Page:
FitEar TO GO! & Universal Series --- Suyama's custom IEM, made universal!
Feb 21, 2012 at 6:36 AM Thread Starter Post #1 of 4,896


Headphoneus Supremus
Mar 11, 2010
On Hiatus
Suyama FitEar, Japan's foremost custom IEM maker, has come out with a universal fit version of their flagship monitor, the MH334. As denoted by FitEar's naming scheme, it's a three-way, three-receiver, four-driver earpiece, denoted to be 'Mastering Grade' as it was tuned by recording engineer Mitsuharu Harada. As the TO GO! version of the MH334, the TO GO! 334 sports a precision-machined titanium sound tube directly connected to the treble driver, and a proprietary exit nozzle that provides separate pathways for the mid/low and low frequency drivers.
Though not many people outside of Japan have FitEar's products, they have been very well received. FitEar is believed to provide some of the best and most robust build quality for acrylic-shelled earphones on the planet, as well as top-notch, quality sound.
For people living in Japan, the FitEar TO GO! 334 retails for 105,000¥. For overseas customers, purchase options are limited, but FitEar now has a network of authorized overseas retailers:
The universalized body of the TO GO! 334
The TO GO! 334 comes with a soft pouch as well as a hard Pelican case for protection
Size comparison of the TO GO! 334 against a custom version of the MH334
Clear shell version of the TO GO! 334, showing the titanium treble sound tube as well as the midrange and bass drivers surrounding it

In early 2013, the FitEar TO GO! 334 (and all other universal-fit models from Fitear) underwent a build revision for improved durability.
For the list of build changes, see here:
Sound signature remains unchanged.

In July 2012, FitEar also introduced a second model to the TO GO! universal line with the TO GO! 111. It has since been renamed the FitEar F111 (more discussion here: Sporting a lower profile body and an integrated titanium horn bore, the F111 is voiced similarly to the venerable Etymotic ER4S. With a Japanese retail price of 42,800¥, the TO GO! 111 is less expensive than the TO GO! 334.

Following the runaway success of both the TO GO! 334 and the F111, Suyama proceeded to debut the dual-driver, horn-equipped Parterre (more discussion here:, which prompted a limited release white version, the Parterre Blanc, and now the black and white Mélomane, which is tuned differently from the Parterre. FitEar is poised to release more universal-fit models in the future.
Feb 22, 2012 at 5:12 AM Post #2 of 4,896

Official Product Page(s)

  1. Special Page:
  2. Product Page:

Initial Members' Impressions List

  • by Sasaki:
  • by AnakChan:
  • by EvolutionX (01):
  • by EvolutionX (02):
  • by MuppetFace:
  • by bizkit (Pictures Only):
  • by bizkit (Continuing Comparison with the AKG K3003i):
  • by nhat_thanh (Short Comparison with the UM Miracle):
  • by rudi0504:

Other Relevant Links

  1. Review - CNET Audiophiliac (Steve Guttenberg):
  2. Review - TouchMyApps (shigzeo):
  3. Review (Japanese) -
  4. Review (Japanese) - Music TO GO! (Sasaki):

Electroacoustic Measurements


Feb 22, 2012 at 8:36 AM Post #6 of 4,896
Well, don't think of it as a custom; think of it as an universal based off custom technology. That's what the UM3x is, as well as the SM3. It's just that FitEar has been exclusively a customs and hearing aid manufacturer until now. By their crossing over into the universal side, they're making a push for the high-end universal market, at least for consumers.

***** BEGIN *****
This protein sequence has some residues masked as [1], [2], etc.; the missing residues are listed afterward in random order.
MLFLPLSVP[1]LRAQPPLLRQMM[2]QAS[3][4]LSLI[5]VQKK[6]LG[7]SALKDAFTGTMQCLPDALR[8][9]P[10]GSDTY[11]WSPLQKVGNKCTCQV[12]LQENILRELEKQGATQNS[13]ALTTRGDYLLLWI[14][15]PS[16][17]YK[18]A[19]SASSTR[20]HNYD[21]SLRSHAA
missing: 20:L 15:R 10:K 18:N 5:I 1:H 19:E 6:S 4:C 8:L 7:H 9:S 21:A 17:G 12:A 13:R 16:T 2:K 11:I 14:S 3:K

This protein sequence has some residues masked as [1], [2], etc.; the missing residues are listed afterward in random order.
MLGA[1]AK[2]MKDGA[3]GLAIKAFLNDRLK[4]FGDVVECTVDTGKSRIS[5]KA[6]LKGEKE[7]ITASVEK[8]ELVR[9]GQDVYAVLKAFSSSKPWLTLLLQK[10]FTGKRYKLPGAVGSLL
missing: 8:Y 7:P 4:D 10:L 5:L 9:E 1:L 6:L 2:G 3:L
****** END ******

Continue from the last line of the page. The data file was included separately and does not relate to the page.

And what's the use for a universal like this in the professional world? Well, if these are kept in a studio as a 'designated' monitor, everyone knows what to expect out of the FR. It will essentially be the same monitor to everyone, instead of one person using a JH16, another one using an UERM, etc. Also, sound engineers can share the TO GO! MH334 amongst each other when one person is missing their own IEM.
There are more reasons, but this is what I can think of off the top of my head.
P.S. This universal version is also about 2/3 the price of the full-on custom version of the MH334.
Feb 22, 2012 at 8:46 AM Post #9 of 4,896
I don't like how a $1240USD iem has the exact same bi-flange tip as the $79USD Hifiman RE-0. Sourcing cheap parts for premium prices?

Silicone is silicone... universal tips look the same... if they didn't they'd be custom made... and how do you know if they're the exact same type of tips as the RE0? They merely look really similar.
I can assure you that FitEar is one of the most OCD customs manufacturers out there. They don't do things half-heartedly.
Feb 22, 2012 at 9:31 AM Post #14 of 4,896

That's true, and I assume they sound fantastic

I don't know that celebrity breast implants are there for how they sound and in fact---ohhhh, you mean the earphones...
Feb 22, 2012 at 9:32 AM Post #15 of 4,896
The reason why few people are replying is that FitEar keeps a very low international profile. They do business mostly in Japan, and less around the Asia-Pacific as well. For example, the Jaben network is a dealer for them.
However, they have a stellar reputation for sound quality. A few years back, Shigzeo wrote a review of the Private 333, which he enjoyed immensely. When I heard the demo version of it in Jaben Hong Kong, I was very wowed by it as well. It wasn't quite as technically proficient as the JH13 demo I compared it to, but it came very close, and the overall feel of the sound signature was just as impressive.
It is unclear whether or not Suyama-san, the founder of the customs division of FitEar, is willing to sell the TO GO! MH334 outside of Japan. I've been corresponding with Sasaki, who is close to Suyama, about it. I'm guessing that if he's allowed to, he'll be posting his impressions of the TO GO! MH334 here. I've been told that it sounds very close to a JH13 with a TWag cable upgrade.

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